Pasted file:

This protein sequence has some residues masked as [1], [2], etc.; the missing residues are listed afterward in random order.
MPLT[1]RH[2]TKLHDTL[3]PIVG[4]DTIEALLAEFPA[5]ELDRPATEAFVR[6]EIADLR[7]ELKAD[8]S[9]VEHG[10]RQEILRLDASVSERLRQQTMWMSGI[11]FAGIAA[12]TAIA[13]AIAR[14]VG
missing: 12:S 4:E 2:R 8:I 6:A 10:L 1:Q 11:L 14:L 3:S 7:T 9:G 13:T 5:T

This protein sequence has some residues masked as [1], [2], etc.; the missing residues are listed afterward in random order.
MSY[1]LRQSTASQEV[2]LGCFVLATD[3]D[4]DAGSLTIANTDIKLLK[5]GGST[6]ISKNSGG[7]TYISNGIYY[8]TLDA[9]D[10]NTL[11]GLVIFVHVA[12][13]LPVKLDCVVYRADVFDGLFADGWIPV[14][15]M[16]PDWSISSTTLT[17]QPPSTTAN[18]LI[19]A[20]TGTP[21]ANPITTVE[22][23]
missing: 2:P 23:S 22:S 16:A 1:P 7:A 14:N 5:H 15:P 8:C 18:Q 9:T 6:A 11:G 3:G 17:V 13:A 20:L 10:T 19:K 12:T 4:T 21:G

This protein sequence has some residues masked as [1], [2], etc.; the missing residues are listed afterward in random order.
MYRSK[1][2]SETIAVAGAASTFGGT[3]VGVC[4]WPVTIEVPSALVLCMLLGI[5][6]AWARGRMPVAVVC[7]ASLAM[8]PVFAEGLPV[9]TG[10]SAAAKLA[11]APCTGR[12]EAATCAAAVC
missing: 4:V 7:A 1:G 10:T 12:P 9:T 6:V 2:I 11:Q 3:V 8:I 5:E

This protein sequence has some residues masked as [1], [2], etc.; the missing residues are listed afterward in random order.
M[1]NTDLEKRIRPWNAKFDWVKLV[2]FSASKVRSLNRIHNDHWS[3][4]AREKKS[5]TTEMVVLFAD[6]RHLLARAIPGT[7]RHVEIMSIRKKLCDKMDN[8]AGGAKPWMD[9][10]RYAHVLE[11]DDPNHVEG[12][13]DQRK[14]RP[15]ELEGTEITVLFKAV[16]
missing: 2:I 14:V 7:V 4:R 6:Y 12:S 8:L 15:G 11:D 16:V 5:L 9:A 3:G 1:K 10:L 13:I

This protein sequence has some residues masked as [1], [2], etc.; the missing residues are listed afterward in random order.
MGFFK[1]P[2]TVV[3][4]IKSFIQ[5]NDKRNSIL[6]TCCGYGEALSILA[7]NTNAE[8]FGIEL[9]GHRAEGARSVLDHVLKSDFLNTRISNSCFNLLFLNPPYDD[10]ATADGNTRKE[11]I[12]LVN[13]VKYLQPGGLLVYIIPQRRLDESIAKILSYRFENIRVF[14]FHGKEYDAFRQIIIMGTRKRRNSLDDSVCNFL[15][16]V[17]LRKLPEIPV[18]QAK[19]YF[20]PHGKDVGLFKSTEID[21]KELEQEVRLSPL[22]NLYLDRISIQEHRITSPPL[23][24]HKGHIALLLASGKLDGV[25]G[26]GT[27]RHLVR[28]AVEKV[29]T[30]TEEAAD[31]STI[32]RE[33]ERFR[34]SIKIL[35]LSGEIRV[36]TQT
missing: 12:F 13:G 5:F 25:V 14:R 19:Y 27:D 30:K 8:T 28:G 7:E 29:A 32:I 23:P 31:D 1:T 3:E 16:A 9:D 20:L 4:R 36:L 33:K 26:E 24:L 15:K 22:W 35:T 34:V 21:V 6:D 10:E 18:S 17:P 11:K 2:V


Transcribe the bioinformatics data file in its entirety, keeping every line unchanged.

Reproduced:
This protein sequence has some residues masked as [1], [2], etc.; the missing residues are listed afterward in random order.
MPLT[1]RH[2]TKLHDTL[3]PIVG[4]DTIEALLAEFPA[5]ELDRPATEAFVR[6]EIADLR[7]ELKAD[8]S[9]VEHG[10]RQEILRLDASVSERLRQQTMWMSGI[11]FAGIAA[12]TAIA[13]AIAR[14]VG
missing: 12:S 4:E 2:R 8:I 6:A 10:L 1:Q 11:L 14:L 3:S 7:T 9:G 13:T 5:T

This protein sequence has some residues masked as [1], [2], etc.; the missing residues are listed afterward in random order.
MSY[1]LRQSTASQEV[2]LGCFVLATD[3]D[4]DAGSLTIANTDIKLLK[5]GGST[6]ISKNSGG[7]TYISNGIYY[8]TLDA[9]D[10]NTL[11]GLVIFVHVA[12][13]LPVKLDCVVYRADVFDGLFADGWIPV[14][15]M[16]PDWSISSTTLT[17]QPPSTTAN[18]LI[19]A[20]TGTP[21]ANPITTVE[22][23]
missing: 2:P 23:S 22:S 16:A 1:P 7:A 14:N 5:H 15:P 8:C 18:Q 9:T 6:A 11:G 3:G 17:V 13:A 20:L 10:T 19:K 12:T 4:T 21:G

This protein sequence has some residues masked as [1], [2], etc.; the missing residues are listed afterward in random order.
MYRSK[1][2]SETIAVAGAASTFGGT[3]VGVC[4]WPVTIEVPSALVLCMLLGI[5][6]AWARGRMPVAVVC[7]ASLAM[8]PVFAEGLPV[9]TG[10]SAAAKLA[11]APCTGR[12]EAATCAAAVC
missing: 4:V 7:A 1:G 10:T 12:P 9:T 6:V 2:I 11:Q 3:V 8:I 5:E

This protein sequence has some residues masked as [1], [2], etc.; the missing residues are listed afterward in random order.
M[1]NTDLEKRIRPWNAKFDWVKLV[2]FSASKVRSLNRIHNDHWS[3][4]AREKKS[5]TTEMVVLFAD[6]RHLLARAIPGT[7]RHVEIMSIRKKLCDKMDN[8]AGGAKPWMD[9][10]RYAHVLE[11]DDPNHVEG[12][13]DQRK[14]RP[15]ELEGTEITVLFKAV[16]
missing: 2:I 14:V 7:V 4:R 6:Y 12:S 8:L 15:G 11:D 16:V 5:L 9:A 3:G 1:K 10:L 13:I

This protein sequence has some residues masked as [1], [2], etc.; the missing residues are listed afterward in random order.
MGFFK[1]P[2]TVV[3][4]IKSFIQ[5]NDKRNSIL[6]TCCGYGEALSILA[7]NTNAE[8]FGIEL[9]GHRAEGARSVLDHVLKSDFLNTRISNSCFNLLFLNPPYDD[10]ATADGNTRKE[11]I[12]LVN[13]VKYLQPGGLLVYIIPQRRLDESIAKILSYRFENIRVF[14]FHGKEYDAFRQIIIMGTRKRRNSLDDSVCNFL[15][16]V[17]LRKLPEIPV[18]QAK[19]YF[20]PHGKDVGLFKSTEID[21]KELEQEVRLSPL[22]NLYLDRISIQEHRITSPPL[23][24]HKGHIALLLASGKLDGV[25]G[26]GT[27]RHLVR[28]AVEKV[29]T[30]TEEAAD[31]STI[32]RE[33]ERFR[34]SIKIL[35]LSGEIRV[36]TQT
missing: 12:F 13:G 5:F 25:V 14:R 19:Y 27:D 30:K 8:T 28:G 7:E 29:A 32:I 23:P 31:D 1:T 3:E 16:A 9:D 20:L 4:R 36:L 33:K 26:E 24:L 15:K 22:W 35:T 34:V 21:V 6:D 10:E 18:S 17:P 11:K 2:V